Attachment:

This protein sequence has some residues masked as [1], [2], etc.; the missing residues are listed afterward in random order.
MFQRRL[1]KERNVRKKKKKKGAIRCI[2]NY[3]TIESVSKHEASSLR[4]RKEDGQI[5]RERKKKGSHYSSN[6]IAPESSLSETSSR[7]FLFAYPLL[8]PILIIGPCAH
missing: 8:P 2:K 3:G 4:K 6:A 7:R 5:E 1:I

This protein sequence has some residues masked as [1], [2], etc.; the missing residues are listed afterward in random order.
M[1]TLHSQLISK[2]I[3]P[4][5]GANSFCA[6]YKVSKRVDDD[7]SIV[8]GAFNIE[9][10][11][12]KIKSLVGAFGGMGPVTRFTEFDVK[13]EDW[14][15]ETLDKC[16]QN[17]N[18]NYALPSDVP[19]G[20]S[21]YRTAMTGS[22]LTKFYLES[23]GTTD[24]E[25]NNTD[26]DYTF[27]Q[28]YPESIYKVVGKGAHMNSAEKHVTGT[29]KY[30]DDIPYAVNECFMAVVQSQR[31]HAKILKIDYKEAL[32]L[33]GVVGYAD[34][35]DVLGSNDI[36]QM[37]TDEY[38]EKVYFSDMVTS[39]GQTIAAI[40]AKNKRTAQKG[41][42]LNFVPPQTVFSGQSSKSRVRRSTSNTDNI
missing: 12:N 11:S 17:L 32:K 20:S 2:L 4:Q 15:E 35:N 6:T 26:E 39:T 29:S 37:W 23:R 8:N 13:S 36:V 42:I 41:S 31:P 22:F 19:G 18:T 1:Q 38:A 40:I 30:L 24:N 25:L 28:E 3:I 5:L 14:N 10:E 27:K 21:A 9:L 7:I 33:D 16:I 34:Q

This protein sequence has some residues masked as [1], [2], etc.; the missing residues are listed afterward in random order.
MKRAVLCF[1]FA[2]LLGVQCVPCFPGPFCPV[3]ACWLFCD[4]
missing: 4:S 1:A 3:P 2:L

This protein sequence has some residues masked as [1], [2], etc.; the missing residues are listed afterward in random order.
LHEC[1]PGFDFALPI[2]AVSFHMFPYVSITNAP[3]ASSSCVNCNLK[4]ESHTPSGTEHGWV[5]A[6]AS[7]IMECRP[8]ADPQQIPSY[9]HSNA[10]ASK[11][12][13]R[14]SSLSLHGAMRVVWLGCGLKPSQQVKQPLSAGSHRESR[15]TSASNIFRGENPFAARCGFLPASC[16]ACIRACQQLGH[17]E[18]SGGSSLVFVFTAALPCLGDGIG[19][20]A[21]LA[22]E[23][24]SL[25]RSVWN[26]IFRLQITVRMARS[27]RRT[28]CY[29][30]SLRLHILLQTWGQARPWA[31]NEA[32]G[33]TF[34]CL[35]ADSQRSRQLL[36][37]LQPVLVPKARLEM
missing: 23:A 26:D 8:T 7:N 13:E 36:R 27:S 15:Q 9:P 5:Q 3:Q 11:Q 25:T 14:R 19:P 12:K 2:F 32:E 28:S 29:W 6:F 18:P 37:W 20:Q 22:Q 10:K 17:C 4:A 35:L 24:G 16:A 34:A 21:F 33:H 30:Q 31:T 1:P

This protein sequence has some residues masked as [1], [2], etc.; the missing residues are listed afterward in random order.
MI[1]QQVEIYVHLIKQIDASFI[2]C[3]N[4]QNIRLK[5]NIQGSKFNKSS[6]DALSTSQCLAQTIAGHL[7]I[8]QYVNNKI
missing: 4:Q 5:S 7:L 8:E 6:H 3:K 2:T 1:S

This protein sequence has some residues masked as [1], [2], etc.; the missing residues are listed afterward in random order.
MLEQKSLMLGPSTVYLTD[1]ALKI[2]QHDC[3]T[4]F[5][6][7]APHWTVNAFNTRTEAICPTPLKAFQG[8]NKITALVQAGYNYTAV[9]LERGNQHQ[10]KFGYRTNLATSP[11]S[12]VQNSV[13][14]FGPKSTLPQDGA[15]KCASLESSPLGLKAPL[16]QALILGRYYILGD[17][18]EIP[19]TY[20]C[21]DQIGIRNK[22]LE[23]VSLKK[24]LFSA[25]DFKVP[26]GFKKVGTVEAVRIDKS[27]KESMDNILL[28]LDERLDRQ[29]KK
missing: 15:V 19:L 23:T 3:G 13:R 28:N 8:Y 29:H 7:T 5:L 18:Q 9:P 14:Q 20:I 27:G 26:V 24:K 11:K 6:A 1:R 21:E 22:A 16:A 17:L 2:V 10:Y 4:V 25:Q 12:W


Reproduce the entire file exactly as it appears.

This protein sequence has some residues masked as [1], [2], etc.; the missing residues are listed afterward in random order.
MFQRRL[1]KERNVRKKKKKKGAIRCI[2]NY[3]TIESVSKHEASSLR[4]RKEDGQI[5]RERKKKGSHYSSN[6]IAPESSLSETSSR[7]FLFAYPLL[8]PILIIGPCAH
missing: 8:P 2:K 3:G 4:K 6:A 7:R 5:E 1:I

This protein sequence has some residues masked as [1], [2], etc.; the missing residues are listed afterward in random order.
M[1]TLHSQLISK[2]I[3]P[4][5]GANSFCA[6]YKVSKRVDDD[7]SIV[8]GAFNIE[9][10][11][12]KIKSLVGAFGGMGPVTRFTEFDVK[13]EDW[14][15]ETLDKC[16]QN[17]N[18]NYALPSDVP[19]G[20]S[21]YRTAMTGS[22]LTKFYLES[23]GTTD[24]E[25]NNTD[26]DYTF[27]Q[28]YPESIYKVVGKGAHMNSAEKHVTGT[29]KY[30]DDIPYAVNECFMAVVQSQR[31]HAKILKIDYKEAL[32]L[33]GVVGYAD[34][35]DVLGSNDI[36]QM[37]TDEY[38]EKVYFSDMVTS[39]GQTIAAI[40]AKNKRTAQKG[41][42]LNFVPPQTVFSGQSSKSRVRRSTSNTDNI
missing: 12:N 11:S 17:L 32:K 20:S 2:L 4:Q 15:E 35:N 6:T 26:E 39:T 29:S 37:W 23:R 8:N 13:S 36:V 42:I 41:S 31:P 22:F 19:G 18:T 1:Q 38:A 40:I 30:L 24:N 25:L 28:E 3:I 5:L 14:N 10:E 27:K 21:A 9:L 7:I 33:D 16:I 34:Q

This protein sequence has some residues masked as [1], [2], etc.; the missing residues are listed afterward in random order.
MKRAVLCF[1]FA[2]LLGVQCVPCFPGPFCPV[3]ACWLFCD[4]
missing: 4:S 1:A 3:P 2:L

This protein sequence has some residues masked as [1], [2], etc.; the missing residues are listed afterward in random order.
LHEC[1]PGFDFALPI[2]AVSFHMFPYVSITNAP[3]ASSSCVNCNLK[4]ESHTPSGTEHGWV[5]A[6]AS[7]IMECRP[8]ADPQQIPSY[9]HSNA[10]ASK[11][12][13]R[14]SSLSLHGAMRVVWLGCGLKPSQQVKQPLSAGSHRESR[15]TSASNIFRGENPFAARCGFLPASC[16]ACIRACQQLGH[17]E[18]SGGSSLVFVFTAALPCLGDGIG[19][20]A[21]LA[22]E[23][24]SL[25]RSVWN[26]IFRLQITVRMARS[27]RRT[28]CY[29][30]SLRLHILLQTWGQARPWA[31]NEA[32]G[33]TF[34]CL[35]ADSQRSRQLL[36][37]LQPVLVPKARLEM
missing: 23:A 26:D 8:T 7:N 13:E 36:R 27:S 15:Q 9:P 5:Q 3:Q 11:Q 25:T 14:R 19:P 12:K 2:F 32:E 28:S 29:W 6:F 18:P 37:W 20:Q 22:Q 10:K 17:C 4:A 35:L 24:G 16:A 34:A 21:F 33:H 30:Q 31:T 1:P

This protein sequence has some residues masked as [1], [2], etc.; the missing residues are listed afterward in random order.
MI[1]QQVEIYVHLIKQIDASFI[2]C[3]N[4]QNIRLK[5]NIQGSKFNKSS[6]DALSTSQCLAQTIAGHL[7]I[8]QYVNNKI
missing: 4:Q 5:S 7:L 8:E 6:H 3:K 2:T 1:S

This protein sequence has some residues masked as [1], [2], etc.; the missing residues are listed afterward in random order.
MLEQKSLMLGPSTVYLTD[1]ALKI[2]QHDC[3]T[4]F[5][6][7]APHWTVNAFNTRTEAICPTPLKAFQG[8]NKITALVQAGYNYTAV[9]LERGNQHQ[10]KFGYRTNLATSP[11]S[12]VQNSV[13][14]FGPKSTLPQDGA[15]KCASLESSPLGLKAPL[16]QALILGRYYILGD[17][18]EIP[19]TY[20]C[21]DQIGIRNK[22]LE[23]VSLKK[24]LFSA[25]DFKVP[26]GFKKVGTVEAVRIDKS[27]KESMDNILL[28]LDERLDRQ[29]KK
missing: 15:V 19:L 23:T 3:G 13:R 28:N 8:Y 29:H 7:T 5:L 18:Q 9:P 14:Q 20:I 27:G 26:V 24:K 11:K 6:A 1:R 21:E 22:A 16:A 17:L 2:V 10:Y 4:V 25:Q 12:W